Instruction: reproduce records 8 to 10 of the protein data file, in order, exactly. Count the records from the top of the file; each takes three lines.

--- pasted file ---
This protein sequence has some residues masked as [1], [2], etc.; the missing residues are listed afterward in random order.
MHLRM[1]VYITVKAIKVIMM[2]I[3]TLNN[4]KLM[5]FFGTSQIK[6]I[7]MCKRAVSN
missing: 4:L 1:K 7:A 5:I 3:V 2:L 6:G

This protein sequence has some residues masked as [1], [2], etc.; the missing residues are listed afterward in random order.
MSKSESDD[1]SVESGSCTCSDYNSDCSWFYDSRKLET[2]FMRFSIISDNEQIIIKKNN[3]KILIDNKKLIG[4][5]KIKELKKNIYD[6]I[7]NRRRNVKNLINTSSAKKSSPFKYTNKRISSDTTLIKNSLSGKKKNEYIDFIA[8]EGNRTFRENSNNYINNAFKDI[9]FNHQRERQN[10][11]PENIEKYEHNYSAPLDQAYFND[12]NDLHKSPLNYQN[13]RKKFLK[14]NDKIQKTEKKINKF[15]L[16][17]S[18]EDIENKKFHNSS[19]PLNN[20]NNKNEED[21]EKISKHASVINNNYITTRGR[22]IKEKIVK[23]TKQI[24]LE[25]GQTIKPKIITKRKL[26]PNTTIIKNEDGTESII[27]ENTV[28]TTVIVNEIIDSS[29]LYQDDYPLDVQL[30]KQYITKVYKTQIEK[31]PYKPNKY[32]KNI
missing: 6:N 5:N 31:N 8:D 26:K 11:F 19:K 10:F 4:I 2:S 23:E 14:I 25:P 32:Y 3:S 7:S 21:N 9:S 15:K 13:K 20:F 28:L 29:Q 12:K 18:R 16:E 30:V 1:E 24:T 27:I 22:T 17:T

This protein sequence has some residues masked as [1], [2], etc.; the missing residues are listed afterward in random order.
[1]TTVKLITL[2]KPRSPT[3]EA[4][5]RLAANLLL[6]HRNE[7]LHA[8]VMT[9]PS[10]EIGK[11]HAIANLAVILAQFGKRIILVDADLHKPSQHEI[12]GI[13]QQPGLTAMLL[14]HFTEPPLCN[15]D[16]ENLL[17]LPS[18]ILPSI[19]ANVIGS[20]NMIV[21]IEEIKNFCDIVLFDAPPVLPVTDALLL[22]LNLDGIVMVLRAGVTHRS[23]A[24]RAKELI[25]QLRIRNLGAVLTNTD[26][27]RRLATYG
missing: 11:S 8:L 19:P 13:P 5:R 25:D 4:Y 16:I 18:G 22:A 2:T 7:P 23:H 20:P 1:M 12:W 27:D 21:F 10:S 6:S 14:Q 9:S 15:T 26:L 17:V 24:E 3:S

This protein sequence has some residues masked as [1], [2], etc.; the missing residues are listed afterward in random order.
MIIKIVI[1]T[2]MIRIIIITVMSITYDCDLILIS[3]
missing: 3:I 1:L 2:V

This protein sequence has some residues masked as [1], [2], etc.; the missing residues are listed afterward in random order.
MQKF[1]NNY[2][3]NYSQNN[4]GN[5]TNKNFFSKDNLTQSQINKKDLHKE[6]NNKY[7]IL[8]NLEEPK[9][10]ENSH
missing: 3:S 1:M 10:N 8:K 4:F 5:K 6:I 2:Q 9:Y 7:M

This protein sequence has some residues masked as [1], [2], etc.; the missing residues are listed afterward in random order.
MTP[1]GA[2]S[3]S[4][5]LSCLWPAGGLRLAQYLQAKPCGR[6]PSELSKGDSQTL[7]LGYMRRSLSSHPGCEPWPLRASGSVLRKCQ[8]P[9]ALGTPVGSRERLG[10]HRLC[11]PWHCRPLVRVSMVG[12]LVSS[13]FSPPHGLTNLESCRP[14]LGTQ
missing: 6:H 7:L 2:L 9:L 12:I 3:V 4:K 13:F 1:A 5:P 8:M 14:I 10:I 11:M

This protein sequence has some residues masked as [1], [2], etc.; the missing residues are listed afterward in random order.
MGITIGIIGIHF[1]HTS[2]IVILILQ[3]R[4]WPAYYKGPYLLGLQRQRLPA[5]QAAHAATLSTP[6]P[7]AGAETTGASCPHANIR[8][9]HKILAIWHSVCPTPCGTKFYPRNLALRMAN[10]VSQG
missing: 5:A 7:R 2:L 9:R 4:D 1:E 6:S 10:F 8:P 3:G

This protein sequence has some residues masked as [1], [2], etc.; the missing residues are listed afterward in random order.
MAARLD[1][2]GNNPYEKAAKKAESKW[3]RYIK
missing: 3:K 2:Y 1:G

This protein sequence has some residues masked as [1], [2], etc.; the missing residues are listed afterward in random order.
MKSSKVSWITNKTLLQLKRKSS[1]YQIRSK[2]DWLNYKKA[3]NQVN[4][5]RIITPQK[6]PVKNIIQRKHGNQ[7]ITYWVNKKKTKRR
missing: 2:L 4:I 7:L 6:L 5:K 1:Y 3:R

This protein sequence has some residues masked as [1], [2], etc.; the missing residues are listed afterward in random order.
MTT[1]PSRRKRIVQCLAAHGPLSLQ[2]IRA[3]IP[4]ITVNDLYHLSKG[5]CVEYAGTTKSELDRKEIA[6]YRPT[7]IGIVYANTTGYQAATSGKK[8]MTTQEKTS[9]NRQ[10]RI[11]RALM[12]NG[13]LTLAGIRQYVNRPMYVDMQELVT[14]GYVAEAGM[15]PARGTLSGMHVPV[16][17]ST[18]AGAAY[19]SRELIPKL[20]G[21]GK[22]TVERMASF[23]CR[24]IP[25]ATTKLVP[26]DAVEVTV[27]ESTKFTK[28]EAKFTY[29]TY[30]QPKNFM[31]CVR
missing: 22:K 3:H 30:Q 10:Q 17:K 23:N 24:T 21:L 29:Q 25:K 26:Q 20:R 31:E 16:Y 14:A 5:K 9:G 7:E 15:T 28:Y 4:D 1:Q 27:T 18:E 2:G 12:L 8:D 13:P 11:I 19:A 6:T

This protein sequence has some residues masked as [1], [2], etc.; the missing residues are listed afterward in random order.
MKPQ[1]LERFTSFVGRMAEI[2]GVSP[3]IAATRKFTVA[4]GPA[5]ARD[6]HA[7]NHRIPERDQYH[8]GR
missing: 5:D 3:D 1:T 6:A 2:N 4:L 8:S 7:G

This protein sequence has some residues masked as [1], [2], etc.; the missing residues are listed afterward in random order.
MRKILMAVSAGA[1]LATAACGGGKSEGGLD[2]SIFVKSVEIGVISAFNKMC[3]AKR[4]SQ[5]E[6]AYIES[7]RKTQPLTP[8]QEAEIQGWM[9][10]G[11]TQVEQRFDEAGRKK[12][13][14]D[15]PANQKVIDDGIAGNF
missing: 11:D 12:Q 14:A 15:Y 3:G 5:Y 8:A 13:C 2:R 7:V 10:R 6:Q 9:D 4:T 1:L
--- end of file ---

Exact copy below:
This protein sequence has some residues masked as [1], [2], etc.; the missing residues are listed afterward in random order.
MAARLD[1][2]GNNPYEKAAKKAESKW[3]RYIK
missing: 3:K 2:Y 1:G

This protein sequence has some residues masked as [1], [2], etc.; the missing residues are listed afterward in random order.
MKSSKVSWITNKTLLQLKRKSS[1]YQIRSK[2]DWLNYKKA[3]NQVN[4][5]RIITPQK[6]PVKNIIQRKHGNQ[7]ITYWVNKKKTKRR
missing: 2:L 4:I 7:L 6:L 5:K 1:Y 3:R

This protein sequence has some residues masked as [1], [2], etc.; the missing residues are listed afterward in random order.
MTT[1]PSRRKRIVQCLAAHGPLSLQ[2]IRA[3]IP[4]ITVNDLYHLSKG[5]CVEYAGTTKSELDRKEIA[6]YRPT[7]IGIVYANTTGYQAATSGKK[8]MTTQEKTS[9]NRQ[10]RI[11]RALM[12]NG[13]LTLAGIRQYVNRPMYVDMQELVT[14]GYVAEAGM[15]PARGTLSGMHVPV[16][17]ST[18]AGAAY[19]SRELIPKL[20]G[21]GK[22]TVERMASF[23]CR[24]IP[25]ATTKLVP[26]DAVEVTV[27]ESTKFTK[28]EAKFTY[29]TY[30]QPKNFM[31]CVR
missing: 22:K 3:H 30:Q 10:Q 17:K 23:N 24:T 21:L 29:Q 25:K 26:Q 20:R 31:E 16:Y 14:A 5:K 9:G 7:E 15:T 28:Y 4:D 1:Q 27:T 18:E 2:G 12:L 8:D 13:P 11:I 19:A 6:T